Nearly everyone is ambivalent about sales people. Most people want to learn about a new or complex product, but they are always suspicious of someone who stands to gain from what he or she is telling them. That's why many retail stores no longer pay on commission. They want the information provided by the salesperson to be in the customer's rather than the seller's best interest.
So I don't have a problem with someone who tells me about the benefits of knowing Jesus as long as the claims are true and the "preacher" doesn't seem to be getting some kind of reward for it. I want to be clear here. There is an appropriate reward for telling others about Jesus. It is the joy of sharing in a life transformed and renewed by the power of God. But there are also inappropriate, extrinsic rewards. Some churches, for example, have periodic soul-winning campaigns that remind me of the efforts of grade school children to raise money through selling magazine subscriptions. There's always some kind of incentive for bringing the most people to church or getting the most "decisions." Such efforts may yield short-term results, but they also encourage a mercenary view of evangelism and produce an artificial pressure on Chrisitans to "reach" their friends and neighbors. As a result, some have been guilty of misrepresenting the benefits of knowing Jesus as prosperity here and now. Others have been burdened with guilt because they could not bring themselves to sell the gospel, and so they have seen themselves as ineffective witnesses to Christ.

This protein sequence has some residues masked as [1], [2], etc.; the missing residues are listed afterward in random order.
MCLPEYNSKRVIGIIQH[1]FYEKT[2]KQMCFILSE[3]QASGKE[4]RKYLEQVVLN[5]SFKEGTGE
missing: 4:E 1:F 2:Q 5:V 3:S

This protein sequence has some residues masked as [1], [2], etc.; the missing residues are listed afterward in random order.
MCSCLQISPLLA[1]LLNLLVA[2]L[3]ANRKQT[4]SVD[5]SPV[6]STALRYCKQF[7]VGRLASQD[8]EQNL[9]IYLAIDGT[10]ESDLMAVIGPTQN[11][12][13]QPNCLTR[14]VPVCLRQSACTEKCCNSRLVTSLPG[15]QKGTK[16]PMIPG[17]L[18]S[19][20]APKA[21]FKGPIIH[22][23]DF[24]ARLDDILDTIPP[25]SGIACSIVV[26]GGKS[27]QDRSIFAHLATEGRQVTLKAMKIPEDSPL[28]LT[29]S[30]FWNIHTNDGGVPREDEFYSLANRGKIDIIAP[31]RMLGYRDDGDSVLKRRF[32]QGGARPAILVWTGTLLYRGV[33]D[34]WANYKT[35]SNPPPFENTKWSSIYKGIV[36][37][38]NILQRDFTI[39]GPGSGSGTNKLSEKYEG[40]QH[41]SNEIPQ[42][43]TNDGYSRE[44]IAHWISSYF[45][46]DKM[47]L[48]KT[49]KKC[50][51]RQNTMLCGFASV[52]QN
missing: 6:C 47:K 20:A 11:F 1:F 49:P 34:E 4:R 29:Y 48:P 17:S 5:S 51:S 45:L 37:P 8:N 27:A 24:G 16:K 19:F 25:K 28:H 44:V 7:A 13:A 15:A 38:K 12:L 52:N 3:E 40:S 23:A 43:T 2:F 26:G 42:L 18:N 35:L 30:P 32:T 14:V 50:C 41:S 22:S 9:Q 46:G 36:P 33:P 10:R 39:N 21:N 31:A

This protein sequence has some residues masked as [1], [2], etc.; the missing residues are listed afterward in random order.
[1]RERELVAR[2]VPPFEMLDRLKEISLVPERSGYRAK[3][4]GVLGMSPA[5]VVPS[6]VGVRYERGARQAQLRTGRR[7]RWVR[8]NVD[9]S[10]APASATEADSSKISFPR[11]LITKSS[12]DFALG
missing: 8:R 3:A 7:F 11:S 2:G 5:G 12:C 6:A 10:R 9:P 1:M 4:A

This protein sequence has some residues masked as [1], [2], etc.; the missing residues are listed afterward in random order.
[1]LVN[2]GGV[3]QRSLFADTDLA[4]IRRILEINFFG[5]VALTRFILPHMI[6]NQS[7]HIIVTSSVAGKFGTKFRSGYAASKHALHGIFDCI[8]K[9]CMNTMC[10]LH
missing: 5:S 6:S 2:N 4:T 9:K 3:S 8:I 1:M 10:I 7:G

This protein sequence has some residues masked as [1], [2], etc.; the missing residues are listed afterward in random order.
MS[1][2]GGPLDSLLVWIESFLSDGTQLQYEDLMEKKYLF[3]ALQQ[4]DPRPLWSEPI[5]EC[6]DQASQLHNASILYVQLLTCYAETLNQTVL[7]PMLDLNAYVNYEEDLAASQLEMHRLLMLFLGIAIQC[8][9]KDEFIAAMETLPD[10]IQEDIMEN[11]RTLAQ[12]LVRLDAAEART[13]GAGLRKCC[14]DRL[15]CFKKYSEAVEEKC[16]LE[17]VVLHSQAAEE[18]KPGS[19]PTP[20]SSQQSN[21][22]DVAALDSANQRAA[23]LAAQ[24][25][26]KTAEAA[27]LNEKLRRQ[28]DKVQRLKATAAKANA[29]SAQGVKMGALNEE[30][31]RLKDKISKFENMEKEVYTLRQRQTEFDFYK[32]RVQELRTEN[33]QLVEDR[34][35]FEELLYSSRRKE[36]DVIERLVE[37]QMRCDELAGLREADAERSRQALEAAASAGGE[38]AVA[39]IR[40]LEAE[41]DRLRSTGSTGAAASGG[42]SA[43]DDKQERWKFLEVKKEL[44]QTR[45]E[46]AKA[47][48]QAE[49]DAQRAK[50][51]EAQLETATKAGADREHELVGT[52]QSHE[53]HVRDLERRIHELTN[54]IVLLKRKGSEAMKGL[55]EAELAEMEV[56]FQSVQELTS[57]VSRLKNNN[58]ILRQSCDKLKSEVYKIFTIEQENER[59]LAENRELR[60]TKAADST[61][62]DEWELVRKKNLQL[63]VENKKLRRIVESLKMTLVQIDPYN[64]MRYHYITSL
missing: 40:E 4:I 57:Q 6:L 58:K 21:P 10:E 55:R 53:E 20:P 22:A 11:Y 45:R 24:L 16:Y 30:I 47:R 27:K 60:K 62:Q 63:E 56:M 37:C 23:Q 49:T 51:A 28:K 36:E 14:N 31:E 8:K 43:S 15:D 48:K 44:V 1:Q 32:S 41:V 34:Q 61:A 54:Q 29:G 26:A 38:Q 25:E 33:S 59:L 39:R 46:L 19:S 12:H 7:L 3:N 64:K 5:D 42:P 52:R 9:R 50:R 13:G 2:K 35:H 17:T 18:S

Jesus is not a product. But knowing him is great gain. For knowing him is life and peace and joy in the Holy Spirit. And he promises even greater things in the world to come. Still, I prefer the advice of Francis of Assisi: "Preach the gospel at all times. If necessary, use words."

Lori said...

Well, one of my reasons for being concerned about the level of government involvement is a shifting hostility towards Christian values. Take anti-discrimination laws as an example. Catholic Charities recently shut down its adoption program because Massachusetts required them to allow gay couples to adopt, contrary to the Catholic stance that homosexuality is wrong.

If you project that example further, what stands in the way of the govt telling the church they must marry gay couples? Separation of church and state? I don't think so. Our courts have largely interpreted that to mean that the church is left out of govt, and not the other way around.

I think that's a good reason to be concerned about increased govt control and involvement.

I agree with you that neither party has paid enough attention to social justice issues like poverty. I think that the church as a whole has turned inward and not cared enough about these issues. I believe that if the church was truly doing its job and reaching out in every community, the govt wouldn't have to fund social programs to the extent it does right now.

Politicians are certainly more concerned with being re-elected rather than the overall public good.

I think the biggest hurdle our country has to face is the apathy of its citizens. With a growing emphasis on living out faith in every area of our lives, I am hopeful that our generation will impact the public sector for Jesus.